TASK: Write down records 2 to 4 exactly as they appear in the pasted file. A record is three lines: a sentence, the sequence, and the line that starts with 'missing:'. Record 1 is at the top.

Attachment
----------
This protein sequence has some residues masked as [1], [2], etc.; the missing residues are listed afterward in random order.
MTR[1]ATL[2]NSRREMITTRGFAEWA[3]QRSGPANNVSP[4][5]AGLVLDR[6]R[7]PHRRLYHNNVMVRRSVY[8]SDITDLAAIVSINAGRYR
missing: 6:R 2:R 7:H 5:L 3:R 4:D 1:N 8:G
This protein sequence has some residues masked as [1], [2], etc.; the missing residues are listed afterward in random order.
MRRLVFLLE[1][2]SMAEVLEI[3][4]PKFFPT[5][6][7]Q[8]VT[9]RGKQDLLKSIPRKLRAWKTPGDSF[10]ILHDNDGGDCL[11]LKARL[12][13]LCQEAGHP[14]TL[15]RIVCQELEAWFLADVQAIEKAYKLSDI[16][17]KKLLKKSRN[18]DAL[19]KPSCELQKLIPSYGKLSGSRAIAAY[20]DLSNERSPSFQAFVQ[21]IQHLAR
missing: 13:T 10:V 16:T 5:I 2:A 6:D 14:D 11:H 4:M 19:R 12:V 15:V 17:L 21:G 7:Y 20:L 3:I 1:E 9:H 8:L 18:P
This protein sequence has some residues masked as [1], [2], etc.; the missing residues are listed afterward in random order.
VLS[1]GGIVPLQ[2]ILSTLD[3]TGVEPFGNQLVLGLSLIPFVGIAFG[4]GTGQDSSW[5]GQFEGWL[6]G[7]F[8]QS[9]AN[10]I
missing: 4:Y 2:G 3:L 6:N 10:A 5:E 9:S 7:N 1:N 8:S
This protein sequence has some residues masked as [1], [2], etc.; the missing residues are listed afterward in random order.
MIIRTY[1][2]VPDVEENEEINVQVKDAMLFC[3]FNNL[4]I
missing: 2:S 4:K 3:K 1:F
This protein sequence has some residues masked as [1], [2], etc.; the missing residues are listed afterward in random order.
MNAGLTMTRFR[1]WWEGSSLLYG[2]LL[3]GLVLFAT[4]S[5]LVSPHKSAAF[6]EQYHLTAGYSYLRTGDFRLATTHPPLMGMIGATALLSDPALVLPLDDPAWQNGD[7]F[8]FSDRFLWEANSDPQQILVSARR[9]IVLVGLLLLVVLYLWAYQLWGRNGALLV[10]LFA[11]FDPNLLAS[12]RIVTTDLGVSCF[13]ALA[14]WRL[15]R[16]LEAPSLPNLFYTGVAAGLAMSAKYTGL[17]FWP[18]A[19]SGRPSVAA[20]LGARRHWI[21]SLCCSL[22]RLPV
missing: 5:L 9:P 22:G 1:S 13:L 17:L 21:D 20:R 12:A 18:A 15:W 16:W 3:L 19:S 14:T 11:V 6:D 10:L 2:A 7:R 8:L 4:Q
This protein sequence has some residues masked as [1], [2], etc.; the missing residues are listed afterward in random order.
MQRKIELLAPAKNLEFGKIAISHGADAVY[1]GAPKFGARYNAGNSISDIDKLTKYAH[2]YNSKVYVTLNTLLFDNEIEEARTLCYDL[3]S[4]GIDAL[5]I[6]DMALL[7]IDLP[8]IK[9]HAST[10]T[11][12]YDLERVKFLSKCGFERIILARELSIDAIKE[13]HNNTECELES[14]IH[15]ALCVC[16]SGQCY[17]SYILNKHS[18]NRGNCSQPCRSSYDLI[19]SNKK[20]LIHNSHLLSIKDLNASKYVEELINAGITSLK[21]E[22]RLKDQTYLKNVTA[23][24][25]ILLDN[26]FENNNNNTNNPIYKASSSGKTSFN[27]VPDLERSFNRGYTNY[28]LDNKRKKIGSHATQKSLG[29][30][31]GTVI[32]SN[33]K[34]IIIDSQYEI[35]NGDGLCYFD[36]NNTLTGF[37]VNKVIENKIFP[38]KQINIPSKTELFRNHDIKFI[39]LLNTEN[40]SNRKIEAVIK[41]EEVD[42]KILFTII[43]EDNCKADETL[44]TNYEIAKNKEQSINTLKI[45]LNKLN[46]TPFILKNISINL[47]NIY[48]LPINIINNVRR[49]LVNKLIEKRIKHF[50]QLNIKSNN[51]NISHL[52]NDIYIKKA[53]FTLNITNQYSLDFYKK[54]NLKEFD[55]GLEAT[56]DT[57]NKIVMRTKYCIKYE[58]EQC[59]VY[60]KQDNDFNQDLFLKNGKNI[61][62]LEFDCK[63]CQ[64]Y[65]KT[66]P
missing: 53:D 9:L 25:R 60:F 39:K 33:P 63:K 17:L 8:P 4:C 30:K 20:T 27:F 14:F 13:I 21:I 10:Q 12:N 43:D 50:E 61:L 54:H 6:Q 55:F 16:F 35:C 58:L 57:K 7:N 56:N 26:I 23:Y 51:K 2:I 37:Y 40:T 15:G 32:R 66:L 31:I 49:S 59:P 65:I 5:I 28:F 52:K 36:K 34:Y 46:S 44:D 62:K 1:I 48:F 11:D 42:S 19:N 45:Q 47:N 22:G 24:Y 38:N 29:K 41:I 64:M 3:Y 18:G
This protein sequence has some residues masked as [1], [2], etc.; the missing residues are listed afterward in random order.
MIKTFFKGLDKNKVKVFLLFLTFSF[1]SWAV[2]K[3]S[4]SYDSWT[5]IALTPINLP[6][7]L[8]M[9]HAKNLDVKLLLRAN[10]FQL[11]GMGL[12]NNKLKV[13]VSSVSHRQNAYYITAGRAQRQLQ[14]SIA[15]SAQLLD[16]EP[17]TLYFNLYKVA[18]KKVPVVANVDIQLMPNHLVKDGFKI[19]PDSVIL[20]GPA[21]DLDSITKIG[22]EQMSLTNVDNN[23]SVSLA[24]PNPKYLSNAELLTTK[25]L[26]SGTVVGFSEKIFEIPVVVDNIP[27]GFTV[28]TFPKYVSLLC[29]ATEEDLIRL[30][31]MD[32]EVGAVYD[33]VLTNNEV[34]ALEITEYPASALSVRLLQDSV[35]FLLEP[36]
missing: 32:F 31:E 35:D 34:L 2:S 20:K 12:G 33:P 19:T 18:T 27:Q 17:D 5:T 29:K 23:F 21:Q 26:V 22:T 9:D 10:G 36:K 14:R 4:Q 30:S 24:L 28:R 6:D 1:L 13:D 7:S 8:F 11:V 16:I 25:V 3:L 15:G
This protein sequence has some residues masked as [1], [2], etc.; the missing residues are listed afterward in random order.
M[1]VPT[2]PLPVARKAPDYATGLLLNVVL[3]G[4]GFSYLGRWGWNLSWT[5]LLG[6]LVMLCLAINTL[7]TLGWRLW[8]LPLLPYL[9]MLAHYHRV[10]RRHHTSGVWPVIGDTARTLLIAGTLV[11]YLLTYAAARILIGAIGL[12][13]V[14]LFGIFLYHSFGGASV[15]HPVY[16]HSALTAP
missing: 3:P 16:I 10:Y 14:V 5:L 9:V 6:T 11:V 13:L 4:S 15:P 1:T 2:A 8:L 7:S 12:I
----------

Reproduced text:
This protein sequence has some residues masked as [1], [2], etc.; the missing residues are listed afterward in random order.
MRRLVFLLE[1][2]SMAEVLEI[3][4]PKFFPT[5][6][7]Q[8]VT[9]RGKQDLLKSIPRKLRAWKTPGDSF[10]ILHDNDGGDCL[11]LKARL[12][13]LCQEAGHP[14]TL[15]RIVCQELEAWFLADVQAIEKAYKLSDI[16][17]KKLLKKSRN[18]DAL[19]KPSCELQKLIPSYGKLSGSRAIAAY[20]DLSNERSPSFQAFVQ[21]IQHLAR
missing: 13:T 10:V 16:T 5:I 2:A 6:D 14:D 11:H 4:M 19:R 12:V 15:V 17:L 21:G 7:Y 20:L 3:I 1:E 9:H 8:L 18:P
This protein sequence has some residues masked as [1], [2], etc.; the missing residues are listed afterward in random order.
VLS[1]GGIVPLQ[2]ILSTLD[3]TGVEPFGNQLVLGLSLIPFVGIAFG[4]GTGQDSSW[5]GQFEGWL[6]G[7]F[8]QS[9]AN[10]I
missing: 4:Y 2:G 3:L 6:N 10:A 5:E 9:S 7:N 1:N 8:S
This protein sequence has some residues masked as [1], [2], etc.; the missing residues are listed afterward in random order.
MIIRTY[1][2]VPDVEENEEINVQVKDAMLFC[3]FNNL[4]I
missing: 2:S 4:K 3:K 1:F